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There’s more to on-page SEO than just content. It’s true that your web copy and blog have a big impact on how you rank in Google and other major search engines, but if you don’t audit your source code regularly too, you’re missing part of the picture. Here are seven simple things you can do to improve your source code right now.
Finding Your Source Code
Accessing your source code is easy for even a non-coder whether you’re using a PC or a Mac. In most major browsers, you can right-click on the page you want to look at and select “View page source.” If you’re using a PC, you can also use the shortcut Ctrl + U. On a Mac, hit Option + Command + U.
Once you open your source code, you’ll see a page that looks something like this:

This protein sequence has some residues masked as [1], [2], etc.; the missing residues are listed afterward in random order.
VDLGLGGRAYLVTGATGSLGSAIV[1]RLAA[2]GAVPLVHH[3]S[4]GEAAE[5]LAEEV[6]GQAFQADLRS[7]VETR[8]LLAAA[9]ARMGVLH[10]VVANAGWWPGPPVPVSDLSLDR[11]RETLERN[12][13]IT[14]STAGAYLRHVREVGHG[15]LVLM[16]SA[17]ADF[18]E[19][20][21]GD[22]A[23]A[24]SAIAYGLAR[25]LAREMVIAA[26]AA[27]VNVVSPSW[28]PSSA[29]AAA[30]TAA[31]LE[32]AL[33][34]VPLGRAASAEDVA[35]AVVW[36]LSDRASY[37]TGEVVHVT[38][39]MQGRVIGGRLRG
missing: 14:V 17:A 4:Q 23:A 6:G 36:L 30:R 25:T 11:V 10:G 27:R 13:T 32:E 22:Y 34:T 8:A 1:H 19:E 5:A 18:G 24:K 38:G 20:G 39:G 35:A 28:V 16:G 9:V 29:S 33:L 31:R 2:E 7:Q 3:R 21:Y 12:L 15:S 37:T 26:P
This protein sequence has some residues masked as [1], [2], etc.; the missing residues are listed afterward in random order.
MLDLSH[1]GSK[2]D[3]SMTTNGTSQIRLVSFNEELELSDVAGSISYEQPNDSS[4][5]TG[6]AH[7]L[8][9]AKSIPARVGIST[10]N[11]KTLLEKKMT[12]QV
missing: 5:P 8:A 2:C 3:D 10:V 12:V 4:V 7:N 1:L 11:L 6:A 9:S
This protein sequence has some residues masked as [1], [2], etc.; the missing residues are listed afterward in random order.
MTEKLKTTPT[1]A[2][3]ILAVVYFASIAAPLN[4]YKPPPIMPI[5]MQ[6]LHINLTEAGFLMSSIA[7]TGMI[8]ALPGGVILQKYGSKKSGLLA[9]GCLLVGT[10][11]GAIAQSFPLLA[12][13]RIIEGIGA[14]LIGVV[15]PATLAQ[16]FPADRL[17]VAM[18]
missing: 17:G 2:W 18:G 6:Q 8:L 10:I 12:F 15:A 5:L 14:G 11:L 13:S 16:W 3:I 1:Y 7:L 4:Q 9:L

Source code might look dense and intimidating if you’re not used to working with it, but finding different elements in it is actually easy. Just use Ctrl + F or Command + F to search for different tags, like you would in a browser or text editor.
Check Your Title Tags
If you only check up on one thing in your code, make it your title tag. Your title tag tells search engines what your page is about. Generally speaking, your title tag has a bigger impact on your search rankings than anything else in your source code. Your title tag looks like this:
Your title tag is what shows up as the clickable link on SERPs. For instance, this title tag…
…turns into this link on Google’s results page: